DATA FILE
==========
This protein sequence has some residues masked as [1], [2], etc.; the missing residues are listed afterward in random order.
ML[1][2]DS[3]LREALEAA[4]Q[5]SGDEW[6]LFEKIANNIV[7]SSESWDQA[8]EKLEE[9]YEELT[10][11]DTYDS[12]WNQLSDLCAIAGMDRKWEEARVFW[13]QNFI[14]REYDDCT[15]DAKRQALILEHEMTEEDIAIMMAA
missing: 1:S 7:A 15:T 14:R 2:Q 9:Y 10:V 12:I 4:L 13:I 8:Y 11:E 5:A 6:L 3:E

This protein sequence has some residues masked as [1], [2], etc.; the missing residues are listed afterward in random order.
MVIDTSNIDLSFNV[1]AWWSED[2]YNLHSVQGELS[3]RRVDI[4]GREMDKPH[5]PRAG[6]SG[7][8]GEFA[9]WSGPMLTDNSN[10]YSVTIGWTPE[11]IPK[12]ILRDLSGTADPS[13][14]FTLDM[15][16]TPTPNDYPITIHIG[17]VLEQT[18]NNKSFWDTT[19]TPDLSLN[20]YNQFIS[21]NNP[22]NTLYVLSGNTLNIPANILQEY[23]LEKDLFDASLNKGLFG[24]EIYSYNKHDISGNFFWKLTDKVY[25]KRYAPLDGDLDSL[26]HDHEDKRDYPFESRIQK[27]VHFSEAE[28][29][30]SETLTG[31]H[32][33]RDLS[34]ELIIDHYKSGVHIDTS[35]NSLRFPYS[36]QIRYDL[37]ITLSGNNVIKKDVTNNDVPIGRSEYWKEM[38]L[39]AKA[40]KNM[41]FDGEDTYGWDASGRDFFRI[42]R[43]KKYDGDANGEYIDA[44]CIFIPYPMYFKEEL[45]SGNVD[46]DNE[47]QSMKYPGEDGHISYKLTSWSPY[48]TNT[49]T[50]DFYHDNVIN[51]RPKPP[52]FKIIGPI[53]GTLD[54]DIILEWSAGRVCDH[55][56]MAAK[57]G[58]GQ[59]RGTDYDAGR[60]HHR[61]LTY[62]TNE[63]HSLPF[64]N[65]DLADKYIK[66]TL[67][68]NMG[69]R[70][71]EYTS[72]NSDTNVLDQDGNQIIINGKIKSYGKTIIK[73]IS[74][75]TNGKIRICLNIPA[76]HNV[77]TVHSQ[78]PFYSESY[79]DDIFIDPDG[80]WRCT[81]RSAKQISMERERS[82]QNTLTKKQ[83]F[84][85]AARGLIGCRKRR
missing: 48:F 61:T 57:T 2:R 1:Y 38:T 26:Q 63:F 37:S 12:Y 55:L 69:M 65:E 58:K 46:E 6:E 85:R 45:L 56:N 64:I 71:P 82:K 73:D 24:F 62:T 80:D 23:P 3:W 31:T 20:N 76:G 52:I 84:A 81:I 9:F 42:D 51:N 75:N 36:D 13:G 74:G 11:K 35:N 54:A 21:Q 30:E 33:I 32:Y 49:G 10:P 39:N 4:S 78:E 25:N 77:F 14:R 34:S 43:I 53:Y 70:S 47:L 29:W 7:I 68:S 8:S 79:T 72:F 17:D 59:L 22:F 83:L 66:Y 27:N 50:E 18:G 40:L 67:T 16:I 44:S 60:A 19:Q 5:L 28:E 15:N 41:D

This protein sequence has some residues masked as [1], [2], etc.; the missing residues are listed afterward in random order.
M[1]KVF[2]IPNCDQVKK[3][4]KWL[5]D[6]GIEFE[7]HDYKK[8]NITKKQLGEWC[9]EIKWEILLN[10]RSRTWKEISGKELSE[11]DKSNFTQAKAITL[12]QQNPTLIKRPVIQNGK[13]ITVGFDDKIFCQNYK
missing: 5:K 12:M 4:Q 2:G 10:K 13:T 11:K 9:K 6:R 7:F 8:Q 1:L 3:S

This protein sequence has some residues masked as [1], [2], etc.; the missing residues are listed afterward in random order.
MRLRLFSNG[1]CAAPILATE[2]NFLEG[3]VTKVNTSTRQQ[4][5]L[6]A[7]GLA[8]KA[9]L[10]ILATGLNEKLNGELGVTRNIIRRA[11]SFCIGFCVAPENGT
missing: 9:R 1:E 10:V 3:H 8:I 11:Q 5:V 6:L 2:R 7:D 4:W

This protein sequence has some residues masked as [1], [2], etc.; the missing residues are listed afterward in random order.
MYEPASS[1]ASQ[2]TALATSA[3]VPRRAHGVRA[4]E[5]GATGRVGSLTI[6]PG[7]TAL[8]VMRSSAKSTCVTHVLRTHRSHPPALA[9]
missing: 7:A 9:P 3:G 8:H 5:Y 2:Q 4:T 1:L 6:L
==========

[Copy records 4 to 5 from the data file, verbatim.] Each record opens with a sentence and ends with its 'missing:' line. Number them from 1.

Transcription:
This protein sequence has some residues masked as [1], [2], etc.; the missing residues are listed afterward in random order.
MRLRLFSNG[1]CAAPILATE[2]NFLEG[3]VTKVNTSTRQQ[4][5]L[6]A[7]GLA[8]KA[9]L[10]ILATGLNEKLNGELGVTRNIIRRA[11]SFCIGFCVAPENGT
missing: 9:R 1:E 10:V 3:H 8:I 11:Q 5:V 6:L 2:R 7:D 4:W

This protein sequence has some residues masked as [1], [2], etc.; the missing residues are listed afterward in random order.
MYEPASS[1]ASQ[2]TALATSA[3]VPRRAHGVRA[4]E[5]GATGRVGSLTI[6]PG[7]TAL[8]VMRSSAKSTCVTHVLRTHRSHPPALA[9]
missing: 7:A 9:P 3:G 8:H 5:Y 2:Q 4:T 1:L 6:L